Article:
Guyana maintains Trafficking In Persons status; new report points to insufficient labor inspectors, inadequate training

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Guyana has retained its Tier 1 ranking in the latest Trafficking in Persons (TIP) Report of the United States Department of State, which was released on Thursday.

However, the report stated that although the government meets the minimum standards, it investigated and prosecuted fewer suspected traffickers, identified fewer victims of trafficking, and did not provide adequate screening or shelter for child and male victims.

The TIP report also pointed to insufficient labor inspectors and noted that their training in human trafficking is inadequate.

It recommended the training of law enforcement officials and front-line responders in written trauma-informed victim identification and referral procedures.

The annual report also called for a reduction in court proceedings as it was found that despite training for some judicial, prosecutorial, and law enforcement officials, trafficking and other major criminal prosecution cases took an average of two years in process and pretrial detention averaged three years.

According to the report, in 2019, the government reported 27 new investigations (25 for sex trafficking and two for labor trafficking), a decrease from 30 new investigations in 2019 and 4 in 2018.

“Police made 55 arrests in cases of sex trafficking and labor trafficking and continued investigations in 19 trafficking cases initiated in 2018. The government reported three new prosecutions of suspected traffickers in 2019 (one for sex trafficking and two for labor trafficking), a decrease from 11 prosecutions in 2018 and 17 in 2017. Authorities convicted one trafficker for sex trafficking of a minor and an adult female, compared with one conviction in 2019,” according to the TIP report.

Consistent with previous years, the report pointed out that traffickers exploit victims from Guyana, Brazil, the Dominican Republic, Haiti, Suriname, and Venezuela but the Government has noted a large increase in the number of trafficking victims from Venezuela.

As such, one of the recommendations include funding for specialized victim services for Venezuelan victims in their native language.

“The government maintained inadequate efforts to protect victims and identified fewer victims, despite an increase in Venezuelan refugees. Victim assistance remained a serious concern, especially in areas outside the capital and for Venezuelan child and male victims,” the report stated.

In 2019, the government identified 102 victims (63 sex trafficking and 39 labor trafficking), a decrease from 156 identified victims in 2018 and 131 in 2017, according to the report.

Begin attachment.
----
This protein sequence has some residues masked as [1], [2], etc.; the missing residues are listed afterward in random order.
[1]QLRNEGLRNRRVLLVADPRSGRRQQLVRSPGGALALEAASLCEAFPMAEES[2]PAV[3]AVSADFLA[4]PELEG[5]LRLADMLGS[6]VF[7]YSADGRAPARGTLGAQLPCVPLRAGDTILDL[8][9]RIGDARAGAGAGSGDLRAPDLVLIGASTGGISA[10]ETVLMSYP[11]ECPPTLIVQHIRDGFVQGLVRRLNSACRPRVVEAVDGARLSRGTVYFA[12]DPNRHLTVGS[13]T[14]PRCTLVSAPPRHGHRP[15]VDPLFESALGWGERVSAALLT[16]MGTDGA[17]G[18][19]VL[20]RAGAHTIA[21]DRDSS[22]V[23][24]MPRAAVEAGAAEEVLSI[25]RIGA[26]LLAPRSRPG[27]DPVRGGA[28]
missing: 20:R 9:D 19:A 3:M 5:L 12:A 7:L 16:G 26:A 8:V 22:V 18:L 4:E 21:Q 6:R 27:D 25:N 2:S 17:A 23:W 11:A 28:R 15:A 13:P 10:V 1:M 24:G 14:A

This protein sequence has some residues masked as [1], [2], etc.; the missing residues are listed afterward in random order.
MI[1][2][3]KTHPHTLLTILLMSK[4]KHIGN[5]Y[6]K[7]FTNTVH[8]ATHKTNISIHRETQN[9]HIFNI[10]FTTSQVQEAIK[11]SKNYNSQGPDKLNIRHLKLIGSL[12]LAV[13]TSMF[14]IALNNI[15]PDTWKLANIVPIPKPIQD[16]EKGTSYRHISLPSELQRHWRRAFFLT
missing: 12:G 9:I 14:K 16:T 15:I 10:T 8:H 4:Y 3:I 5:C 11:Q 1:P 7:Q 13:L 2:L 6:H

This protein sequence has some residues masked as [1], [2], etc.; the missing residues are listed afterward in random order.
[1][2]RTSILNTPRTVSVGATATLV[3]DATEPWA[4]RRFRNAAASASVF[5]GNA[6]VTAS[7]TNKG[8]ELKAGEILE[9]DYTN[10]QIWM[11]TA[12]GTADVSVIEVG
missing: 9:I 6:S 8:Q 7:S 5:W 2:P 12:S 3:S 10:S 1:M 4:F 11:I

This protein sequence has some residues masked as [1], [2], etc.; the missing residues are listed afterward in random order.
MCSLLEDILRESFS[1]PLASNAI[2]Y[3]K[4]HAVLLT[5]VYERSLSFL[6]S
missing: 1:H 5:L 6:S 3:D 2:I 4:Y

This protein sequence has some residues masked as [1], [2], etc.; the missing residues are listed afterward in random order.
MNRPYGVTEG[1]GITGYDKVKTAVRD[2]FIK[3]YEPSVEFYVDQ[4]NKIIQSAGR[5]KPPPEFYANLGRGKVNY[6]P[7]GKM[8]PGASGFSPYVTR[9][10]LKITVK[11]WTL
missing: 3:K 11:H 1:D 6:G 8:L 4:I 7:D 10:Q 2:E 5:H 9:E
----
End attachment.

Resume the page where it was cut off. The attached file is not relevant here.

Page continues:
However, the Ministry of Social Protection in a statement noted that one hundred and twelve (112) alleged victims were identified and provided with psychosocial support from the Ministry and its partners.

The victims came from Guyana as well as the Dominican Republic, Haiti, and Venezuela. Ninety-five were female and seven male, with 10 minors.

The government referred 99 out of 102 victims to shelter and 98 to protective services, compared with 93 out of 131 victims in 2018.

Local authorities are also urged to “hold convicted traffickers, including complicit public officials, accountable by investigating, prosecuting, convicting, and imposing sufficiently stringent sentences.”

This recommendation was made as it was found that the government did not report any new investigations, prosecutions, or convictions of government employees complicit in trafficking offenses, although the government screened Venezuelan women and children who experienced human rights abuses, including sexual exploitation by government officials.

Observers noted there were frequent, widespread reports of physical and sexual abuse of children and allegations that some police officers could be bribed to make such cases “go away”.

The Ministry of Social Protection has said it accepts the recommendations made and concurred with those recommendations as areas that need to be bolstered.

The annual TIP Report ranks countries across the globe based on their efforts to combat “trafficking in persons,” with Tier 1 being the highest-ranking a country can attain.

This is the fourth consecutive year that Guyana received a Tier 1 ranking.

The government was lauded for demonstrating serious and sustained efforts by completing a draft amendment of the Combating Trafficking of Persons Act, sentencing a convicted trafficker to a total of 15 years imprisonment, drafting a national action plan to eliminate child labor, completing standard operating procedures for investigating and prosecuting trafficking cases, and opening its first trafficking shelter outside of the capital area.

The government in 2019 provided $60M to NGO-managed shelters providing housing for adult female victims of gender-based violence and trafficking, the same amount provided in 2018. Victims could receive shelter, food, training, and psychological therapy.

The government also provided $2M, a decrease from $3.5M last year, indirect financial assistance to victims who chose not to stay in a shelter.

Authorities opened the first shelter for trafficking victims outside the capital.

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